We spent some time during the day talking with Premela about what we need to do to support her and the kids and whilst doing this resulted in some very exciting and also some very devastating news. Firstly because of some previous action we were able to generate we identified that the school roof project that we had initially thought was going to cost $22k would now only cost $8k. It took a project that was almost out of reach and instantly made it very attainable. It was so exciting. If we can raise the $8k needed to repair the roof school can open in June for next year. School in India runs from July – June so we can start the school back up almost immediately. This will mean that potentially 150 – 180 children will get to go to the school and Premela will increased her intake of young kids (aged under 6) by 15 more kids. The 150 kids who attend the school will come from the local area and because of the way Premela runs the school about 50 kids who could not afford to go to school currently will get the opportunity to attend at this school. Can you imagine that, 50 kids currently not attending school will get an opportunity to attend school, and for what $8,000. We know that school is a critical rung on the ladder of opportunity for kids to remove themselves from poverty. The school will be an English medium school which will provide even greater opportunities for the kids. When the school is running Premela said that it brings in families and creates a number of spin off opportunities. One important opportunity is that in the evenings the school can be used by the local women as a base to learn new skills and start to manufacture their own products for sale. This in turn creates an income generating opportunity for these families who currently have very little opportunity. In hearing this news we felt a great sense of opportunity.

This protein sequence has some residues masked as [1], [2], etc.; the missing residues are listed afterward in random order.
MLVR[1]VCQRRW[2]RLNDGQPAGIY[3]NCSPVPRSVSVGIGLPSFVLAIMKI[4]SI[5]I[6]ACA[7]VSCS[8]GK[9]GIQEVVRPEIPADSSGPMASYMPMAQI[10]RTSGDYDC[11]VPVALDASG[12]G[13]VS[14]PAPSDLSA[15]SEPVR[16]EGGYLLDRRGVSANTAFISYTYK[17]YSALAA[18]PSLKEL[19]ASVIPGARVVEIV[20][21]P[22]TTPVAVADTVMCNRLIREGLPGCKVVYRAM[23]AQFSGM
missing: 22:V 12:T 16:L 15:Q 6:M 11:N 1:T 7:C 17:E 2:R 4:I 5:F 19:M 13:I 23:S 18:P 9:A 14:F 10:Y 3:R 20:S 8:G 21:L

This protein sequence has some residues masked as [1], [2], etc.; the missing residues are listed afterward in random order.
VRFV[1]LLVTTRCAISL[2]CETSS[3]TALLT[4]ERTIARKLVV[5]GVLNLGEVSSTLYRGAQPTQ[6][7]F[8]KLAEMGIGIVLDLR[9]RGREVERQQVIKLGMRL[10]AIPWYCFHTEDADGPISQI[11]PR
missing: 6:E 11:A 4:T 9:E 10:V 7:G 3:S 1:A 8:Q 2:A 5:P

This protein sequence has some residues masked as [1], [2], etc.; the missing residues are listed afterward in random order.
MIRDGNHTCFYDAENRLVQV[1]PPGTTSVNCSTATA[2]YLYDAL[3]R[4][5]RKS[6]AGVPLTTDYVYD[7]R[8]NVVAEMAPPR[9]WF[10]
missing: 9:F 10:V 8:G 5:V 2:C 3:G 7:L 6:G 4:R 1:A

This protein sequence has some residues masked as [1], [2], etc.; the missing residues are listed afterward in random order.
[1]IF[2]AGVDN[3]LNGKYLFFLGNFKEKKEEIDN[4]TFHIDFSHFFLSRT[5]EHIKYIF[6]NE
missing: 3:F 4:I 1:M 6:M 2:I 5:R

Whilst walking around the school Premela dropped a bombshell on us. Premela informed us that she has had to move all of the girls from the orphanage to other homes and orphanages, she thought she had already told us this news but she hadn't and it made a tremendous impact. It felt like one of our family had moved their children away, we felt a great sense of loss. Apparently a local girl (not one of the orphans) had been raped and seriously injured by some local boys on her way to school and as a result the government was tightening up its controls on all of the local orphanages and their security and threatened to shut down any home that could not demonstrate that adequate level of controls were in place. The girls from the orphanage were forced due to a lack of transport to walk to school which put them at great risk. The fact also that they are orphan kids made them easy targets in the community. Premela also informed us that she had an issue recently with one of her staff mistreating one of the girls when Premela was away from the home. Premela's mother in law, who was one of the full time carers in the home had a heart attack recently and a bad fall and Premela's husband had recently been very unwell. I think all of this combined created the impetus for what was a heart wrenching decision for Premela and you could see the emotion on her face as she described to us what this meant to her. I can't quite describe what this meant to Bec and I other than to say it hurt, a lot. As I said it was like losing members of our family. We have sat there and looked into the eyes of these kids and fought to help them every step of the way and now this. One of the elements that drew us into the orphanage, this one in particular, was the fact that Premela ran the orphanage like it was her extended family and she had committed previously that none of the kids were adopted as that would be like giving away your own children. Here we were trying to process the news that not only had some of the kids been moved, but all of the girls. I was almost in a state of shock. How could this happen? How could Premela do this? How could I sit here in judgement of Premela, a woman who has dedicated her entire life to supporting children in need and continues to do so? For me I have always loved being a father with daughters, when I first came to the home I only had daughters and I took great pride in the fact that we were helping to support these girls. It was one of the most difficult moments, in the moment, I can remember. I didn't know how to react, or what to do. It was yet another reminder of the difficulties being faced by people trying to make a difference. Nothing is ever easy, nothing remains the same and as much as we are very happy with the way things were set up we are really all care and no responsibility. We don't need to worry each day about whether the kids are being fed, we don't need to hire staff with very low salaries available and hope they are the right people, we are not the ones with the responsibility for these kids, Premela is. It was at this time we went and spent some time with our kids with the boys and Gus did all of his antics. It was just what we needed to snap us back into reality and focus, so that's what we did.